‘An absolute joke’: Smith slams AFL over Maynard tribunal verdict

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Former high-flying Demon Shaun Smith, who suffered repeated concussions throughout his playing career, has slammed the AFL after Collingwood defender Brayden Maynard was cleared for the clash with Angus Brayshaw.

As former Collingwood president Eddie McGuire celebrated the verdict, declaring “justice has been done”, Smith, who is the father of Brayshaw’s teammate Joel, described the AFL as an “embarrassment and an absolute joke” in a post on Facebook.

Smith, who is best remembered for his famous high mark against Brisbane in 1995, is convinced he is suffering from chronic traumatic encephalopathy (CTE) as a result of repeated concussions during his 109-game career for Melbourne and North Melbourne. In 2020, he received a $1.4 million concussion-related insurance payout, while he will also donate his brain to the Australian Sports Brain Bank for testing. CTE can only be diagnosed by an examination after death.

Brayshaw faces an uncertain future after being knocked out cold and concussed in the collision with Maynard in last Thursday night’s qualifying final.

The AFL has been contacted for comment on whether it will appeal the tribunal decision.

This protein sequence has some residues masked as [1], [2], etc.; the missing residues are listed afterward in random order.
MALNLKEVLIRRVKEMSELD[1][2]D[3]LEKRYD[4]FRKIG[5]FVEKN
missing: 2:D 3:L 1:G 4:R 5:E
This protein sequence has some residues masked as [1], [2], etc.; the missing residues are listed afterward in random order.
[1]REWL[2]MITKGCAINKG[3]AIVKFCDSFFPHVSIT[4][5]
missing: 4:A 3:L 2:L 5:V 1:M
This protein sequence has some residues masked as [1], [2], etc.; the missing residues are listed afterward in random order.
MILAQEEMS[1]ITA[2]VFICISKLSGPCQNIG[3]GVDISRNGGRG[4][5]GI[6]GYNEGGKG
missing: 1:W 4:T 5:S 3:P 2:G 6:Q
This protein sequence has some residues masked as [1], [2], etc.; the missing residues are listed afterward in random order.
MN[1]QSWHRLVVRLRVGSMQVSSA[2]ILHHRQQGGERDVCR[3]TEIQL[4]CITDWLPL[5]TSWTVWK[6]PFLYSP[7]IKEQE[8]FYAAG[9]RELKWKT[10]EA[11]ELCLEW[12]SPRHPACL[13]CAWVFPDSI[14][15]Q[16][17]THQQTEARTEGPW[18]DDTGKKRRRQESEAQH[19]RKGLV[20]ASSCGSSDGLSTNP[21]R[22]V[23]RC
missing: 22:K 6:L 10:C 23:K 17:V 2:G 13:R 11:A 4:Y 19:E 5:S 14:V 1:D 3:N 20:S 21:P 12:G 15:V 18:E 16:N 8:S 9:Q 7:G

Smith took to social media on Tuesday night after a marathon four-hour hearing cleared Maynard of rough conduct, paving the way for the Magpie to play in next week’s preliminary final.

Former Melbourne and North Melbourne high-flyer Shaun Smith.Credit: The Age

“AFL you are an embarrassment and an absolute joke!!!” Smith posted on Facebook.

Replying to responses, Smith labelled the verdict as “absolutely disgusting” and called the AFL a “disgusting organisation”.

In dismissing the rough conduct charge laid by AFL operations boss Laura Kane and match review officer Michael Christian, the tribunal found Maynard could not have reasonably foreseen “violent impact” with Brayshaw, and he had not intended to bump.

“We accept that a reasonable player would have foreseen at the moment of committing to the act of smothering that some impact with Brayshaw was possible. But we find that it was not inevitable from the perspective of a player in Maynard’s position,” tribunal chair Jeff Gleeson said in a lengthy judgment.

“We are not at all satisfied that a reasonable player would have foreseen that violent impact or impact of the type suffered by Brayshaw was inevitable or even likely.

“We are clearly satisfied that Maynard did not engage in the act of bumping Brayshaw. It is not suggested by the AFL and nor could it be sensibly suggested that Maynard made a decision to bump his opponent at the moment of jumping in the air to smother. At that point in time, Maynard was clearly making a decision to smother.”

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